A deduction intended for pass-through business owners
Many households, businesses, and other organizations are arranging their documents for the coming tax season. The changes to the tax code have inspired a great deal of discussion, confusion, and clarification.
Something you might want to know, as a business owner. There’s a tax cut that many may not be aware of, but it’s new for 2018 and worth some consideration.
When the Tax Cuts and Jobs Act (TCJA) was signed into law, late 2017, the 199A deduction came into being. This section allows a limited tax deduction of up to 20 percent of qualified business income for owners of pass-through businesses – S-corporations, partnerships, and limited liability companies (LLC). The 199A deduction does not apply to a regular corporation, however.
Remember, the tax law changes listed here are for informational purposes only and are not a replacement for real-life advice. Make sure to consult your tax, legal, or accounting professional before modifying your tax strategy.
Like many other deductions, there are phase out ranges in place. For those filing jointly, the phase-out range is $315,000 to $415,000; for single filers, $157,500 to $207,500. The same ranges are in place for non-specified service businesses, but represent a “phase-in” range, requiring the taxpayer to calculate a deduction for qualified business income.
That deduction, should you reach the phase in range, is determined by the lesser of two sums: the first 20 percent of qualified business income, 20 percent of dividends received from qualified real estate investment trusts (REIT), and the same percentage of qualified income earned from a publicly traded partnership (PTP); the second is 20 percent of your taxable income, with net capital gains subtracted. This deduction could be limited if your business is a specified service trade or business (SSTB), or depending on the amount of W-2 wages paid out, or the unadjusted basis of qualified property.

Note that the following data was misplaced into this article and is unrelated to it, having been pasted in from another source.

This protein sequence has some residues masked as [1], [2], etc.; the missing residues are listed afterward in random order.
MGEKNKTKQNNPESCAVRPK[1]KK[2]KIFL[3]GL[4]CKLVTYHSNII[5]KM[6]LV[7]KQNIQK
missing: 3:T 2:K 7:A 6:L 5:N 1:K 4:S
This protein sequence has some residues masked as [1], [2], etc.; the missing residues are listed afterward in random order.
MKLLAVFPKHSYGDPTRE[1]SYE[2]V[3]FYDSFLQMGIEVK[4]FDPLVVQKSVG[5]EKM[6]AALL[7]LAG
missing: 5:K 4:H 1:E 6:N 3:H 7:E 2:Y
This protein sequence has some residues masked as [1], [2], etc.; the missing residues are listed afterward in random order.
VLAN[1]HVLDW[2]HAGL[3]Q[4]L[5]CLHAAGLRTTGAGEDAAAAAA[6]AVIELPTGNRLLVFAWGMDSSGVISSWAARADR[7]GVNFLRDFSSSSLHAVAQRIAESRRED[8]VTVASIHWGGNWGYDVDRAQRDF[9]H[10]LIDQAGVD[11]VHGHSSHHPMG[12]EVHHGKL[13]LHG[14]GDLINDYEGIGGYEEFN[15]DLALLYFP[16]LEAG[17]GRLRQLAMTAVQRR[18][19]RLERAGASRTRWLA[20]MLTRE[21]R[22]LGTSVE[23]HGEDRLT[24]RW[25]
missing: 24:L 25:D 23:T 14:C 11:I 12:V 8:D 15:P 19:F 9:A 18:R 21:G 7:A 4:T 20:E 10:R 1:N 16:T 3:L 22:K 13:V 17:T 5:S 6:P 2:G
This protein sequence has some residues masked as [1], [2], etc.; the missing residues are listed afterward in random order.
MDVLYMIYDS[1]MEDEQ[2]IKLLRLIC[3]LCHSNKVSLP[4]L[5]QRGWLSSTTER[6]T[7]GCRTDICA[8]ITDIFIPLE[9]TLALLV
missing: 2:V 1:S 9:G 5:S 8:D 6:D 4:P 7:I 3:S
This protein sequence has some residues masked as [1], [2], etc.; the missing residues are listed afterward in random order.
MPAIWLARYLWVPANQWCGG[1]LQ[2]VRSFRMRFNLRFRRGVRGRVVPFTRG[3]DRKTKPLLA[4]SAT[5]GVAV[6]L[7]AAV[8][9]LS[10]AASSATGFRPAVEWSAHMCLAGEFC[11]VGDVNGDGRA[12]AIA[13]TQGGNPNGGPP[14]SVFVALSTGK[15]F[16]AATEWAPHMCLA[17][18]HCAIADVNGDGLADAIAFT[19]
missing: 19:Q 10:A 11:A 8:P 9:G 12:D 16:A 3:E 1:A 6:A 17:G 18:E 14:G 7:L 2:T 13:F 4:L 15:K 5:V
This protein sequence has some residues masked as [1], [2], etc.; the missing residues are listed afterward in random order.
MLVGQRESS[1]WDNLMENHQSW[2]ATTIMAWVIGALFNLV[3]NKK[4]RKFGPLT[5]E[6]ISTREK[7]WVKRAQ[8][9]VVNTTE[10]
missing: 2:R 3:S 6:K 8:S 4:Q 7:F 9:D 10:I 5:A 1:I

For example, The Tax Advisor, a publication from the American Institute of CPAs, considers the hypothetical situation of a married taxpayer. They have $100,000 in long-term capital gain, the same amount in qualified business income, and $30,000 in deductions. The total taxable income may be $170,000. In this situation, the 199A deduction may either be the lesser of $20,000, which is 20 percent of $100,000, or $14,000, which is 20 percent of $70,000 (that’s the excess of taxable income of $170,000 over the net capital gain of $100,000).
These ranges will be adjusted for inflation over time. The 199A deduction is set to expire in 2026.
Too complex? If you haven’t heard of this tax deduction, you aren’t alone. The TCJA offered many changes and new deductions, so not all of them received widespread coverage. Some business owners have found the law confusing, which might also help explain its relative obscurity. Not everyone feels that the deduction has staying power.
Still, the confusion regarding this and other tax matters underlines the importance of seeking and securing capable and reliable assistance from a tax professional. That may be important for both you and your business and a few friendly conversations with your tax professional could prove incredibly helpful.